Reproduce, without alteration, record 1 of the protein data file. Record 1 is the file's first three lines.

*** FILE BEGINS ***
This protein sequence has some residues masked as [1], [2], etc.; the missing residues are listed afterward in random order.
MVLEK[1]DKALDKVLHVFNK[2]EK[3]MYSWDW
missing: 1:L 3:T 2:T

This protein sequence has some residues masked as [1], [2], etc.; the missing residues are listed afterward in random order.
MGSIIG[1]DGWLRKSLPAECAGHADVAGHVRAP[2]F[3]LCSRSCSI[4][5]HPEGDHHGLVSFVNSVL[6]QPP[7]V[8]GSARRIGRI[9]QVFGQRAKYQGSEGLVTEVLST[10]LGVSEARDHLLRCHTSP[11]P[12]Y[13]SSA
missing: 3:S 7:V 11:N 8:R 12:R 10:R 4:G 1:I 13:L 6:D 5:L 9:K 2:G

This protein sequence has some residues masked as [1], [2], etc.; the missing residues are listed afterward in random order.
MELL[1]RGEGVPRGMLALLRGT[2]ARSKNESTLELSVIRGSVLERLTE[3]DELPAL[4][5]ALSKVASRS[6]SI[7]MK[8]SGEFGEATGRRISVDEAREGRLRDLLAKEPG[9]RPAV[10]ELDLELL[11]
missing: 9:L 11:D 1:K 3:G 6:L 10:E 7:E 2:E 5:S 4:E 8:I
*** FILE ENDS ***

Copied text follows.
This protein sequence has some residues masked as [1], [2], etc.; the missing residues are listed afterward in random order.
MVLEK[1]DKALDKVLHVFNK[2]EK[3]MYSWDW
missing: 1:L 3:T 2:T